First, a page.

BOSTON–In an attempt to combat newly hired on-air talent and possibly parlay her local fame into a more fulfilling national gig, NESN on-field reporter Heidi Watney hopes to soon release a professionally produced voyeur-style video clip of herself undressing in a hotel room. Filming concluded several weeks ago and the video could make quite a media splash if, as planned, it is released just before the Red Sox begin playoff action early next month.
However, after hundreds of hours of excruciating post-production work, the timeline for the release of the viral video on the Interweb is in jeopardy due to a dispute between Watney and the film’s contracted distributor, Mortimer VonHoffstreuzen, say several members of the film’s production staff.
The major point of contention is VonHoffstreuzen’s insistence that Web sites hosting the four-minute video clip be required to pay a $10,000 fee for the rights to stream the file.
Watney believes that viewers should be able to access the file for free–especially because it was deliberately filmed with a low-quality web-cam in order to give the impression that it was made surreptitiously.
“Heidi is right,” says an industry analyst. “It’s folly to expect people would be willing to pay to watch this video when better-quality videos can be found everyday in every corner of the Internet absolutely free of charge. Viewers will simply go elsewhere to watch women undress, which would make it hard for any Web site to justify buying rights to this relatively soft-core entertainment.”
VonHoffstreuzen’s counterpoint is that Watney’s celebrity status makes the video premium, elite content that should merit payment for full access.
“This isn’t just any blond woman taking her clothes off,” says the distributor. “This is someone who is on the television, on the radio and who even writes her own blog for NESN.com. She is a star and it is insulting to compare her work in my film to that of any filthy skank with a web-cam.”
With NESN’s recent hiring of Newton native Jade McCarthy, an anchor/reporter cut very much from the same cloth as other female talent appearing on the station (Watney, Kathryn Tappen), Watney is said to be increasingly worried about the possibility that her colleagues may divert attention from her work.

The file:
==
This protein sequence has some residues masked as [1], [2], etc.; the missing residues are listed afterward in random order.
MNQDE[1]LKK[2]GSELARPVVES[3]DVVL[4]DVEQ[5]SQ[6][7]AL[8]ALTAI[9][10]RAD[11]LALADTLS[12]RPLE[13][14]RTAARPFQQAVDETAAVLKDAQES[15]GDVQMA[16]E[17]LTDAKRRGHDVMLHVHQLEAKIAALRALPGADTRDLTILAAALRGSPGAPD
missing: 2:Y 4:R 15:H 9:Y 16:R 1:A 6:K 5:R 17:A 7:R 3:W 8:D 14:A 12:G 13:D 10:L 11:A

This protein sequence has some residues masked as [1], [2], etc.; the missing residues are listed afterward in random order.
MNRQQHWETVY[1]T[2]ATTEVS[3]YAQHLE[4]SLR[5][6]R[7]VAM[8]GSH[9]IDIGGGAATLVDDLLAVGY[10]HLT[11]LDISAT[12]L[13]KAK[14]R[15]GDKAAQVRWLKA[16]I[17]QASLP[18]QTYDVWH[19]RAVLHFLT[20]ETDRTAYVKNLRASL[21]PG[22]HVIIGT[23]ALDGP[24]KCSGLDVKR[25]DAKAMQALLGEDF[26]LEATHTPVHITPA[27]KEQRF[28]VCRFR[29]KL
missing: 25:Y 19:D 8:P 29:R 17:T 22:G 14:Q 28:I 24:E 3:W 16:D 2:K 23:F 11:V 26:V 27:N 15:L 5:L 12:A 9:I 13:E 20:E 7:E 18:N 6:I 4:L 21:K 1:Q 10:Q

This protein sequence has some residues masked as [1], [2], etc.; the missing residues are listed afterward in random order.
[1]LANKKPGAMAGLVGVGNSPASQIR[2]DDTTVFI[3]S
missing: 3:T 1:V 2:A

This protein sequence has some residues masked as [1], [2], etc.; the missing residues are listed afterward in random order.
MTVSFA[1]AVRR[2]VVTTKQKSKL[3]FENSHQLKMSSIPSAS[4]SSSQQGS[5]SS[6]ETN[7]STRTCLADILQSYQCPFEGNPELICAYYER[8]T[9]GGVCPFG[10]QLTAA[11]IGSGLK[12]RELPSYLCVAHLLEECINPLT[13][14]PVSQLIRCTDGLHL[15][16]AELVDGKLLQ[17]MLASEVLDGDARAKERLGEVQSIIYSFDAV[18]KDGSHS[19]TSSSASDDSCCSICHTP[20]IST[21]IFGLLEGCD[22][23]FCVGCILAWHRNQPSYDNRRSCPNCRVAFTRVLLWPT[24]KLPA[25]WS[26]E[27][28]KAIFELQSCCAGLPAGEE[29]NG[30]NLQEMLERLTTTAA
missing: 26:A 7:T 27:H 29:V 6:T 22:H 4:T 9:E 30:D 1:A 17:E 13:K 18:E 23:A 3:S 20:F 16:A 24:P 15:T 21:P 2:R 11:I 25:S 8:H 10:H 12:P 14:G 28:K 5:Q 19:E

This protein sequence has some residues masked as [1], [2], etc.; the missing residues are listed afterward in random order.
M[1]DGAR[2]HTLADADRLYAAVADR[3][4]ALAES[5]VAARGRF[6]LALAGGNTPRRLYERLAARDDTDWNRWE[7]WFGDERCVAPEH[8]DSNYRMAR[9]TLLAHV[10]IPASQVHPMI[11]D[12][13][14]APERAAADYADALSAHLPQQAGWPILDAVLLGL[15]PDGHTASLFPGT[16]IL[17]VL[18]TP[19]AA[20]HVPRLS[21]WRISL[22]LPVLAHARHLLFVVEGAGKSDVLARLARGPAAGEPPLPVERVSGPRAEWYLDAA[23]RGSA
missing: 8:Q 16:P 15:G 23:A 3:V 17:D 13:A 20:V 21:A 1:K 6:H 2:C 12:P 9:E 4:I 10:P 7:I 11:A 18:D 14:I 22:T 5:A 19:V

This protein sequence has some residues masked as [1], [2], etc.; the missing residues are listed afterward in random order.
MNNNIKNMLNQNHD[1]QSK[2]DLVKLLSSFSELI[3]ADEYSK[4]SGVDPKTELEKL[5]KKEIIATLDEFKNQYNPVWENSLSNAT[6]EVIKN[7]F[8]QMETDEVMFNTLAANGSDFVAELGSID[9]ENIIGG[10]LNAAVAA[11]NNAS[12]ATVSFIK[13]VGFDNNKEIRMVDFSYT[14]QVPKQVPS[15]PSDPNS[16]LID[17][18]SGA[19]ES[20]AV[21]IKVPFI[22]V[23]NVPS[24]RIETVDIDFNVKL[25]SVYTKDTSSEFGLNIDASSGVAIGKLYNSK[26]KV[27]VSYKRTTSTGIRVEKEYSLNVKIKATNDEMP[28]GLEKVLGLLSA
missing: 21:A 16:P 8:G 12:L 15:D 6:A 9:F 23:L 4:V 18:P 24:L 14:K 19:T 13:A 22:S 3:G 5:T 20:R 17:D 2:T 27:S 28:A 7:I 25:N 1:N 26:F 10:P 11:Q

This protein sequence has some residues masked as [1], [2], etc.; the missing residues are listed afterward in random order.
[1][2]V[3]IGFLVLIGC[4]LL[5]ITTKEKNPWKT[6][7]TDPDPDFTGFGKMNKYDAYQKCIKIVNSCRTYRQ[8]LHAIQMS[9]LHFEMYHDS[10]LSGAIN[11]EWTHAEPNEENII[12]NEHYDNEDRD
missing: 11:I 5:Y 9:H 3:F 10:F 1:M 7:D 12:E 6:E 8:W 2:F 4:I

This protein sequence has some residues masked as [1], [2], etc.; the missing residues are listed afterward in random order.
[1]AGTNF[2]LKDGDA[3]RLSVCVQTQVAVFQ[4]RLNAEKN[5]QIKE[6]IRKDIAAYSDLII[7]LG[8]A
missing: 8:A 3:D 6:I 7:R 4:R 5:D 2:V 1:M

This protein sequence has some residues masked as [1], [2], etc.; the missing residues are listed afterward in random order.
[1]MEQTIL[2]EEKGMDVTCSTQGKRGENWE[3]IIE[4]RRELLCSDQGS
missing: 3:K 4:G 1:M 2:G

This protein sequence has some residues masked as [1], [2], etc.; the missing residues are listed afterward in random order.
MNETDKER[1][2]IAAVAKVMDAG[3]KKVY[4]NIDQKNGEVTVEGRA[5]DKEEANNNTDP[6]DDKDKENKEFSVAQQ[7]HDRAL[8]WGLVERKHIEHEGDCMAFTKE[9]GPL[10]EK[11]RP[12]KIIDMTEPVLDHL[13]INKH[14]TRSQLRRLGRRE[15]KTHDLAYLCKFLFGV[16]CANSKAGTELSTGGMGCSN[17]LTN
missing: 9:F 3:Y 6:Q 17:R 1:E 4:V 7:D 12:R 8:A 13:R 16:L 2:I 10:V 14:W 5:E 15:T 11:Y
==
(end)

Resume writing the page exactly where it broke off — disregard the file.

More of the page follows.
“NESN is accumulating voluptuous blond bombshells faster than Clay Buchholz tears through trashy playmate girlfriends,” says someone close to Watney’s camp. “Competition for viewer affection could get pretty ugly once this new girl starts in January.”
Indeed, McCarthy won two Emmys last year for her sports coverage for NBC’s Philadelphia affiliate. The achievements could overshadow Watney’s work unless the incumbent on-field reporter manages to make a splash of her own.
A member of the film crew told Fenway Pastoral, “From a creative standpoint, I’m still trying to figure out how Heidi distinguishes herself from the millions of other clips that are posted on the Internet every day. I’m sure there’s a following for her work that will help sell the product if the film distributor has his way…But there’s a huge risk that people will feel alienated if it isn’t free.”
Francis Flynn, once believed to be Watney’s most devoted fan, was noncommital when asked if he would pay to watch a peephole video starring the NESN reporter.
Reached via CB radio while harvesting his cranberry bog in Carver, Flynn reasoned, “I already have hundreds of pictures of nude models in various poses with Heidi’s face photoshopped over the originals. For me, it seems like I’d be paying for recycled, repackaged content. Maybe they should come up with a better business plan.”